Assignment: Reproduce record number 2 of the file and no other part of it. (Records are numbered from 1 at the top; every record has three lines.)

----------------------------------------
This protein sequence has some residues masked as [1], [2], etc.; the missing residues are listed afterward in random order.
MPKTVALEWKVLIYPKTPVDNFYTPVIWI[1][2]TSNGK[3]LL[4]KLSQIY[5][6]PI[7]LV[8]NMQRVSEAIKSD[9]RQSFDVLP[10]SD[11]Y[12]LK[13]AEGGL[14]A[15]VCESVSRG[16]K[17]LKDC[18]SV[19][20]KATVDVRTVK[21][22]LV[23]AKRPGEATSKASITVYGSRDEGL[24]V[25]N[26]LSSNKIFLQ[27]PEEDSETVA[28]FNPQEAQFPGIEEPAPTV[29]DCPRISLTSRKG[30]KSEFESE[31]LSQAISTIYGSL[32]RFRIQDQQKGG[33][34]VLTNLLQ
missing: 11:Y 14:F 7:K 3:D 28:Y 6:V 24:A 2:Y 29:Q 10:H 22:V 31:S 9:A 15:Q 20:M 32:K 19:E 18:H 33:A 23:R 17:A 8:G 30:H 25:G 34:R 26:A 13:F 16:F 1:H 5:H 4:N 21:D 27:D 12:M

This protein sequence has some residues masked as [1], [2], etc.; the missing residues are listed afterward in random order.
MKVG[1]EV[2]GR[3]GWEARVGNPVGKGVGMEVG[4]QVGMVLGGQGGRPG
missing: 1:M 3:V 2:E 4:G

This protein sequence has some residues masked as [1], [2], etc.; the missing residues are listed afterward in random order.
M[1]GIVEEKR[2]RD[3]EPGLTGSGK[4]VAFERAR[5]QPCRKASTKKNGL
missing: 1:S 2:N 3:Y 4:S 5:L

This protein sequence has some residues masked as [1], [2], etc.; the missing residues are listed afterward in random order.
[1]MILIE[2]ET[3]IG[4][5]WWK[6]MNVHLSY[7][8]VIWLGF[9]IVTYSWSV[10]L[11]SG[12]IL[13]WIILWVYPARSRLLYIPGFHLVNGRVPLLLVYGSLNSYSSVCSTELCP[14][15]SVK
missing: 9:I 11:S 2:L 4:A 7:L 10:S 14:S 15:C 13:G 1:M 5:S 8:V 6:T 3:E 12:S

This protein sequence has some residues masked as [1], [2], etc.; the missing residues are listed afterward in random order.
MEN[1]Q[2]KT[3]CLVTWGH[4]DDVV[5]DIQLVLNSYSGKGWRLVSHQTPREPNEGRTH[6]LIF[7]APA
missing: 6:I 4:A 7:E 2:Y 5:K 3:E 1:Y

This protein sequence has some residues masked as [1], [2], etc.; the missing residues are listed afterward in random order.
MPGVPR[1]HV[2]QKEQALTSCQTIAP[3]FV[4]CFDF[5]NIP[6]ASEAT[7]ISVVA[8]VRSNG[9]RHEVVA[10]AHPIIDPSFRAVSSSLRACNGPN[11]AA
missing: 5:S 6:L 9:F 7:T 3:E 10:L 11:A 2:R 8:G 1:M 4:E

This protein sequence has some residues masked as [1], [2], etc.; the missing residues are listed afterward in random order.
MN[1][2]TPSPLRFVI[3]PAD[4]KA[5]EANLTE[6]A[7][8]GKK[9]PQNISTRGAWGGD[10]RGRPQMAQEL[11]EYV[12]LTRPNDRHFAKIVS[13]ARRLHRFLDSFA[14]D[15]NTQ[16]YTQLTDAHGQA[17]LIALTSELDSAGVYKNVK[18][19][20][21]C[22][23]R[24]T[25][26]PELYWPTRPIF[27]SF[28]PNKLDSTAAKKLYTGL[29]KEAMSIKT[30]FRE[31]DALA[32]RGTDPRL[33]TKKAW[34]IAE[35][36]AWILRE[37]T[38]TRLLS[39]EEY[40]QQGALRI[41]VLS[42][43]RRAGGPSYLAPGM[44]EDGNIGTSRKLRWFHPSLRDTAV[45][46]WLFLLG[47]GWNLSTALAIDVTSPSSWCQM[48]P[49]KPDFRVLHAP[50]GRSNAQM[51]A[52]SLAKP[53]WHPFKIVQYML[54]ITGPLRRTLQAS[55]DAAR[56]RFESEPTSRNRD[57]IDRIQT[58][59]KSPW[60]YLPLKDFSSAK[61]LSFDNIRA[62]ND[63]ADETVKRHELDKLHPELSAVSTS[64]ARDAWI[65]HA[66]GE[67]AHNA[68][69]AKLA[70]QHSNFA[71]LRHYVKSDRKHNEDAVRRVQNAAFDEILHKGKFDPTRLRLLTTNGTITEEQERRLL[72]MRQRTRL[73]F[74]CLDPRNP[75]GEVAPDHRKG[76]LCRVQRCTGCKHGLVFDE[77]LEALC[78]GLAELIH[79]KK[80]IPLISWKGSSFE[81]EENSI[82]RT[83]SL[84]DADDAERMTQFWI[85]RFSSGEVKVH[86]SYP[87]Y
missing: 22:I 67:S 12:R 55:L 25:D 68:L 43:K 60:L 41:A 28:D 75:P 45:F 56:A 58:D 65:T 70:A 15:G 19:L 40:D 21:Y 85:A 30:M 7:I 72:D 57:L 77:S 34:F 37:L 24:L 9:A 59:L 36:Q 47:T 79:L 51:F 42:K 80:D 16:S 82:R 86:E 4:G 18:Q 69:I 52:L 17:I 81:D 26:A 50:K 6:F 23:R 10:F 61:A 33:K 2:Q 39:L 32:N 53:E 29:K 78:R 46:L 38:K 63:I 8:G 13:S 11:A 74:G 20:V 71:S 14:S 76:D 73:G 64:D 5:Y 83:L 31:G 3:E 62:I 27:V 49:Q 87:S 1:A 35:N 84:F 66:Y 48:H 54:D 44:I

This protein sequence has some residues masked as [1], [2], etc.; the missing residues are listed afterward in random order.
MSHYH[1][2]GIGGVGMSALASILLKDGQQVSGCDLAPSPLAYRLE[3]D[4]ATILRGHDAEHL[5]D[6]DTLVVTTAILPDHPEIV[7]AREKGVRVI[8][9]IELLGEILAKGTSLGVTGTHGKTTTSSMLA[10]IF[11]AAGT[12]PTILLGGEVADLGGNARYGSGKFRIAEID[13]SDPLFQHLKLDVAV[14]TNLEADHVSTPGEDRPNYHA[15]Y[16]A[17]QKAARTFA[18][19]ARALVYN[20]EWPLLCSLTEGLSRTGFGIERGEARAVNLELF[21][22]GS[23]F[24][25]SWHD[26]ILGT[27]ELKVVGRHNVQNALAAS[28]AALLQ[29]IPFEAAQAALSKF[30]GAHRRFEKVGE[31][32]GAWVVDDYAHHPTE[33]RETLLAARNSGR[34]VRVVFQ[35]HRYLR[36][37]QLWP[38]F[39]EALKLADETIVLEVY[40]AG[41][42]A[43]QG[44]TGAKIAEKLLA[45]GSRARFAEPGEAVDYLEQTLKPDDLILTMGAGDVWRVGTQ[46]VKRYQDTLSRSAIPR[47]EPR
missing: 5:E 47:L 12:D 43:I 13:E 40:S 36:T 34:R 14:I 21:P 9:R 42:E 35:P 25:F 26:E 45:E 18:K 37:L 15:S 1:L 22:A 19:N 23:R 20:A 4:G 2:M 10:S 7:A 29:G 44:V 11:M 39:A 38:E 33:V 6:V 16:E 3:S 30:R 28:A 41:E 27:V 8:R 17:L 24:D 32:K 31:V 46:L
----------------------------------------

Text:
This protein sequence has some residues masked as [1], [2], etc.; the missing residues are listed afterward in random order.
MKVG[1]EV[2]GR[3]GWEARVGNPVGKGVGMEVG[4]QVGMVLGGQGGRPG
missing: 1:M 3:V 2:E 4:G